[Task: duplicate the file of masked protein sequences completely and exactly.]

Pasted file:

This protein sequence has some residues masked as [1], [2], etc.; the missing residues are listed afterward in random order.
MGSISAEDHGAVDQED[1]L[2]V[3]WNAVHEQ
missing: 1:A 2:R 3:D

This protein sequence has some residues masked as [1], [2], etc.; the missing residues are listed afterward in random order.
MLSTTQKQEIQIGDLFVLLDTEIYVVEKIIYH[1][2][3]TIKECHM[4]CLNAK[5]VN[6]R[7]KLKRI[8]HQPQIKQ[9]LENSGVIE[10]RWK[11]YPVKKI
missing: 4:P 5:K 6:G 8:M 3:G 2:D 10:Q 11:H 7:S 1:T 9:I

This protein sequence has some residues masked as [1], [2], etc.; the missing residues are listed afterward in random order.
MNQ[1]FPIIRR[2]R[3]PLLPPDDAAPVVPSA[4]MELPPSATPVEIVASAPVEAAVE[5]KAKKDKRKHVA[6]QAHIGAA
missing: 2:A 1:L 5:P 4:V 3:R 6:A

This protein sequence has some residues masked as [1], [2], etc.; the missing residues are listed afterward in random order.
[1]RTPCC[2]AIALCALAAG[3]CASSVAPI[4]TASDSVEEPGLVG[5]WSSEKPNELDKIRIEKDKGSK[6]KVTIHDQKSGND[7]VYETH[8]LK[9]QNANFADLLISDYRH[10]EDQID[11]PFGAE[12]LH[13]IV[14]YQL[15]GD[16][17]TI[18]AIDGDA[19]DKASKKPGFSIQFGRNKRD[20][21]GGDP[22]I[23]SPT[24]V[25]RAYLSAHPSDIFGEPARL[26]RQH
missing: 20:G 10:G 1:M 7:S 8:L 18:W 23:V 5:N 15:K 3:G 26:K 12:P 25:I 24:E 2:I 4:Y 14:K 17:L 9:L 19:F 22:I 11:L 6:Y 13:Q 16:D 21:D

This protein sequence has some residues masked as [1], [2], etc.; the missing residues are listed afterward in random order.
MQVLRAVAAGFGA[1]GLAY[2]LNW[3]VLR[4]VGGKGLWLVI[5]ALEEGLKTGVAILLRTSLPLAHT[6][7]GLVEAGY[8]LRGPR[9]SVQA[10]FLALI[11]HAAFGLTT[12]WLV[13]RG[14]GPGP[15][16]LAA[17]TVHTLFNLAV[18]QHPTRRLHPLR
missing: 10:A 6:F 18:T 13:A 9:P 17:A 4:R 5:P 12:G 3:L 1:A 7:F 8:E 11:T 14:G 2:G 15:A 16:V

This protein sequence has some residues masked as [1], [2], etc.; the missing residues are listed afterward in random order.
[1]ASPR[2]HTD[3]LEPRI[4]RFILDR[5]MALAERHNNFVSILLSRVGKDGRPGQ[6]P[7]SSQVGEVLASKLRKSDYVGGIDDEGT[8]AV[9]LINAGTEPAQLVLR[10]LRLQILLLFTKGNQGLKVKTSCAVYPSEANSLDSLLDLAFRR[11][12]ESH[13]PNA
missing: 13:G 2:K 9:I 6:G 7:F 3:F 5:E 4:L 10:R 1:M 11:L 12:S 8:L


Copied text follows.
This protein sequence has some residues masked as [1], [2], etc.; the missing residues are listed afterward in random order.
MGSISAEDHGAVDQED[1]L[2]V[3]WNAVHEQ
missing: 1:A 2:R 3:D

This protein sequence has some residues masked as [1], [2], etc.; the missing residues are listed afterward in random order.
MLSTTQKQEIQIGDLFVLLDTEIYVVEKIIYH[1][2][3]TIKECHM[4]CLNAK[5]VN[6]R[7]KLKRI[8]HQPQIKQ[9]LENSGVIE[10]RWK[11]YPVKKI
missing: 4:P 5:K 6:G 8:M 3:G 2:D 10:Q 11:H 7:S 1:T 9:I

This protein sequence has some residues masked as [1], [2], etc.; the missing residues are listed afterward in random order.
MNQ[1]FPIIRR[2]R[3]PLLPPDDAAPVVPSA[4]MELPPSATPVEIVASAPVEAAVE[5]KAKKDKRKHVA[6]QAHIGAA
missing: 2:A 1:L 5:P 4:V 3:R 6:A

This protein sequence has some residues masked as [1], [2], etc.; the missing residues are listed afterward in random order.
[1]RTPCC[2]AIALCALAAG[3]CASSVAPI[4]TASDSVEEPGLVG[5]WSSEKPNELDKIRIEKDKGSK[6]KVTIHDQKSGND[7]VYETH[8]LK[9]QNANFADLLISDYRH[10]EDQID[11]PFGAE[12]LH[13]IV[14]YQL[15]GD[16][17]TI[18]AIDGDA[19]DKASKKPGFSIQFGRNKRD[20][21]GGDP[22]I[23]SPT[24]V[25]RAYLSAHPSDIFGEPARL[26]RQH
missing: 20:G 10:G 1:M 7:S 8:L 18:W 23:V 5:N 15:K 3:G 26:K 12:P 25:I 24:E 2:I 4:Y 14:K 17:L 9:L 19:F 22:I 11:L 6:Y 13:Q 16:D 21:D

This protein sequence has some residues masked as [1], [2], etc.; the missing residues are listed afterward in random order.
MQVLRAVAAGFGA[1]GLAY[2]LNW[3]VLR[4]VGGKGLWLVI[5]ALEEGLKTGVAILLRTSLPLAHT[6][7]GLVEAGY[8]LRGPR[9]SVQA[10]FLALI[11]HAAFGLTT[12]WLV[13]RG[14]GPGP[15][16]LAA[17]TVHTLFNLAV[18]QHPTRRLHPLR
missing: 10:A 6:F 18:T 13:A 9:P 17:A 4:R 5:P 12:G 3:L 1:A 7:F 8:E 11:T 14:G 2:G 15:A 16:V

This protein sequence has some residues masked as [1], [2], etc.; the missing residues are listed afterward in random order.
[1]ASPR[2]HTD[3]LEPRI[4]RFILDR[5]MALAERHNNFVSILLSRVGKDGRPGQ[6]P[7]SSQVGEVLASKLRKSDYVGGIDDEGT[8]AV[9]LINAGTEPAQLVLR[10]LRLQILLLFTKGNQGLKVKTSCAVYPSEANSLDSLLDLAFRR[11][12]ESH[13]PNA
missing: 13:G 2:K 9:I 6:G 7:F 3:F 5:E 4:L 10:R 1:M 11:L 12:S 8:L